Retinal degeneration is a devastating affliction that leads to irreversible loss of vision, resulting from the progressive death of rod and cone photoreceptor cells in the outermost layer of the retina. One of the most promising avenues for replacing photoreceptors following degeneration is the introduction of photoreceptor precursor cells into the retina, which can differentiate into rods and cones. However, in trials of precursor transplant therapy, too many rods and not enough cones are produced. The result of these trials reveals a major hurdle for restoration of vision using stem-cell therapies, and highlights a criticl gap in our knowledge of photoreceptor formation: We do not know the mechanism that switches precursors from production of cone photoreceptors, which arise first, to production rod photoreceptors, which arise second. In order to understand how the number of cone versus rod photoreceptors is regulated, we have established a simple but powerful tool to study photoreceptor development, the zebrafish pineal organ, which shares a very close evolutionary relationship with the eyes. Just as in the retina, the zebrafish pineal contain fully developed rod and cone photoreceptors;in addition, the pineal photoreceptors are molecularly quite similar to those in the retina. A major advantage of the zebrafish pineal for studying photoreceptor development is its simplicity, which allows imaging of the live or fixed pineal organ easily in whole mount embryos without sectioning since there is no interference from the lens, aqueous humor, or overlying retinal layers. Recent studies from our laboratory indicate a novel and unexpected mechanism, called an incoherent feed-forward system, which controls the number of cone and rod cells produced by photoreceptor precursors. We propose that in early photoreceptor precursors, which give rise to cone cells, time-limited expression of the transcription factor Tbx2b expression drives the expression of cone-specific genes and also initiates expression of the cone-gene repressor Nr2e3. Nr2e3 protein continues to accumulate until it reaches a threshold concentration that shuts off cone gene expression and allows rods to form instead. In order to test the implications of our feed-forward hypothesis for photoreceptor formation, we will take advantage of the genetic tools that we and others have generated in zebrafish. Then we will leverage our knowledge to test the effects of a disease-causing mutation in Nr2e3 on feed-forward control. Our studies will illuminate the molecular control of cone versus rod production, which will provide invaluable information for laboratories developing retinal replacement therapies as well as insight into the ontogeny of inherited retinal degeneration disorders.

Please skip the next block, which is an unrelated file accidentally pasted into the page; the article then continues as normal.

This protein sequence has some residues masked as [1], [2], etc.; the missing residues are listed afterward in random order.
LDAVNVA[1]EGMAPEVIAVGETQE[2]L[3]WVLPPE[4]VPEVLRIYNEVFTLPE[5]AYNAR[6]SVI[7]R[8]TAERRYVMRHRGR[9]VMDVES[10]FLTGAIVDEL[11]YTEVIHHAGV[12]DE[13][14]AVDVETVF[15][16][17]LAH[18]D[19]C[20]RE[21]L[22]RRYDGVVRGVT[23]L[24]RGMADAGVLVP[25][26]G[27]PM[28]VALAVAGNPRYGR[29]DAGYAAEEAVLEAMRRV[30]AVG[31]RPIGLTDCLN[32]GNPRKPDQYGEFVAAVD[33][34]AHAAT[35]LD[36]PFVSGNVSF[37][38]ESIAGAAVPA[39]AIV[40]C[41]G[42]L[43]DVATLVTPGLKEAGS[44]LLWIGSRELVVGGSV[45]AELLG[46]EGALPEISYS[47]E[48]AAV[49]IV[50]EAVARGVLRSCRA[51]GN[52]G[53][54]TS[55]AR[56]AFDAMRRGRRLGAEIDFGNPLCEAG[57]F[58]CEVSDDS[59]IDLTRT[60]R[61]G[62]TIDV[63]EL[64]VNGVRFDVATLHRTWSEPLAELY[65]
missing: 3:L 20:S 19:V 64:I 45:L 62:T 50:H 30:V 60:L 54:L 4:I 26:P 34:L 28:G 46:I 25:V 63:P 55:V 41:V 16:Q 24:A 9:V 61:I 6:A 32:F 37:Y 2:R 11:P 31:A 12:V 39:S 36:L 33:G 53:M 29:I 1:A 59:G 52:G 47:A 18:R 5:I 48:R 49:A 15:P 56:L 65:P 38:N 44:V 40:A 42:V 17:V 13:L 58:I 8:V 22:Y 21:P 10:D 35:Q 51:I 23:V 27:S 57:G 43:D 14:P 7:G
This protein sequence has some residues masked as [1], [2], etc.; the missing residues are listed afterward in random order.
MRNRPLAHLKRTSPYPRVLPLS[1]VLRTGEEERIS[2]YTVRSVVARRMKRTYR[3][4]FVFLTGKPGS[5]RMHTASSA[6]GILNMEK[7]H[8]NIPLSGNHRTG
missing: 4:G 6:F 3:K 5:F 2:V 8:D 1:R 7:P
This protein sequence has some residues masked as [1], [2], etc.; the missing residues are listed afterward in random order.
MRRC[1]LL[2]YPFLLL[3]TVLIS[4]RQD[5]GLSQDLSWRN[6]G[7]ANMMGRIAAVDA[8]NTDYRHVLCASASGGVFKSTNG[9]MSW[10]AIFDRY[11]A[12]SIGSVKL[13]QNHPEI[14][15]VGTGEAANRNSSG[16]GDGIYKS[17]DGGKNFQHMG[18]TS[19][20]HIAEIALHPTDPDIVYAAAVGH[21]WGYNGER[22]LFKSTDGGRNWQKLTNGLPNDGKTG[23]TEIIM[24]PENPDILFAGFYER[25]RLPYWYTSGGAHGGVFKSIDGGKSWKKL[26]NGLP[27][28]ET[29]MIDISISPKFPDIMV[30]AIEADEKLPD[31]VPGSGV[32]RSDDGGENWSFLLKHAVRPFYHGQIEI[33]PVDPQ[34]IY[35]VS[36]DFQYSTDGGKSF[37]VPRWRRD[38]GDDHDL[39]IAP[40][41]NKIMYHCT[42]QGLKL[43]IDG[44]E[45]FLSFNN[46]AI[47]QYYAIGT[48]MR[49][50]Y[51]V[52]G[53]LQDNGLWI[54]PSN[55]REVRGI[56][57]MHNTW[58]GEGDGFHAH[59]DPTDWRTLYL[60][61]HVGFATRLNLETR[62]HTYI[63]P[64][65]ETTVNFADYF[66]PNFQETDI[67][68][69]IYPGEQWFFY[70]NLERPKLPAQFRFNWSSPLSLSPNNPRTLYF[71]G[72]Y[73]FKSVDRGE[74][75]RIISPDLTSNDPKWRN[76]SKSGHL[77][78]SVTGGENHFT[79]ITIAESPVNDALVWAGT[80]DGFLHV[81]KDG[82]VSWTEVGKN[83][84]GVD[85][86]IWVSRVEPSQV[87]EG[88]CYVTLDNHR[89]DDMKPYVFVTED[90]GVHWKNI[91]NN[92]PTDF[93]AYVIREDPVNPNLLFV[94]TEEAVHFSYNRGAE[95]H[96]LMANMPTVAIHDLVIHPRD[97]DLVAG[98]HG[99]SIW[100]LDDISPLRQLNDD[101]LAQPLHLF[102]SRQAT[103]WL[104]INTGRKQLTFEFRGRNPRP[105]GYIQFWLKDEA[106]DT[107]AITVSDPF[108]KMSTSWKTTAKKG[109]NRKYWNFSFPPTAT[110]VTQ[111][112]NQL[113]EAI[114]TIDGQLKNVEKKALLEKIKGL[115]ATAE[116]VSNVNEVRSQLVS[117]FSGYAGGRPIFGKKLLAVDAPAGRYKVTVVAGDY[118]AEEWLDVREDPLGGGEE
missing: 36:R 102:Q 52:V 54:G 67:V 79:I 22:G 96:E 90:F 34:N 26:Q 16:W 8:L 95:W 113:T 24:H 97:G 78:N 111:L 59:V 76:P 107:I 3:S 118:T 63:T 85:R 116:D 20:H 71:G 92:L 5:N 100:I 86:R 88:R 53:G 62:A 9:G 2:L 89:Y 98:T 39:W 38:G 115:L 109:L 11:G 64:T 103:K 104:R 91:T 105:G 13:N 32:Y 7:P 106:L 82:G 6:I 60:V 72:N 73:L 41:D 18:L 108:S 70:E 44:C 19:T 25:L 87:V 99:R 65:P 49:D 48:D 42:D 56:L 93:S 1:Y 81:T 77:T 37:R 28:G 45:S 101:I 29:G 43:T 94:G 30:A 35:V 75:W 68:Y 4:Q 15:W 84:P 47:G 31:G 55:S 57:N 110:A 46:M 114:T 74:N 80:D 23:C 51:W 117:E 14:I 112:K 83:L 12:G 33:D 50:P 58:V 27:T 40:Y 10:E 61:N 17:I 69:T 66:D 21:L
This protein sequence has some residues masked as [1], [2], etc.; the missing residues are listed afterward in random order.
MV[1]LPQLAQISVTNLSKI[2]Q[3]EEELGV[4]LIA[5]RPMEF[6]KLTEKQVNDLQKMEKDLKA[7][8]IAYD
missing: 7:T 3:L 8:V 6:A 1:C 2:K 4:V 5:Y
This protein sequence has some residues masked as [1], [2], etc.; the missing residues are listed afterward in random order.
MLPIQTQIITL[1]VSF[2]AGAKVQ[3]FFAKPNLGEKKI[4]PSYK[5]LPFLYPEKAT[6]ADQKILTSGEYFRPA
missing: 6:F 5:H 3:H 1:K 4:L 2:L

One of the most promising future treatments for retinal degenerative diseases is the transplant of replacement retinal stem cells, but trials in animal models have revealed that we cannot obtain the correct ratio of rod and cone photoreceptors and thus cannot restore normal vision via such transplants. Therefore, we are using a simple but powerful model system, the photoreceptive zebrafish pineal organ, to explore a novel feed-forward mechanism that controls the proportions of rods and cones that arise from stem cells. The results of our study will guide researchers who are developing retinal replacement therapies by providing them with a molecular mechanism to control the types of photoreceptors that are produced.
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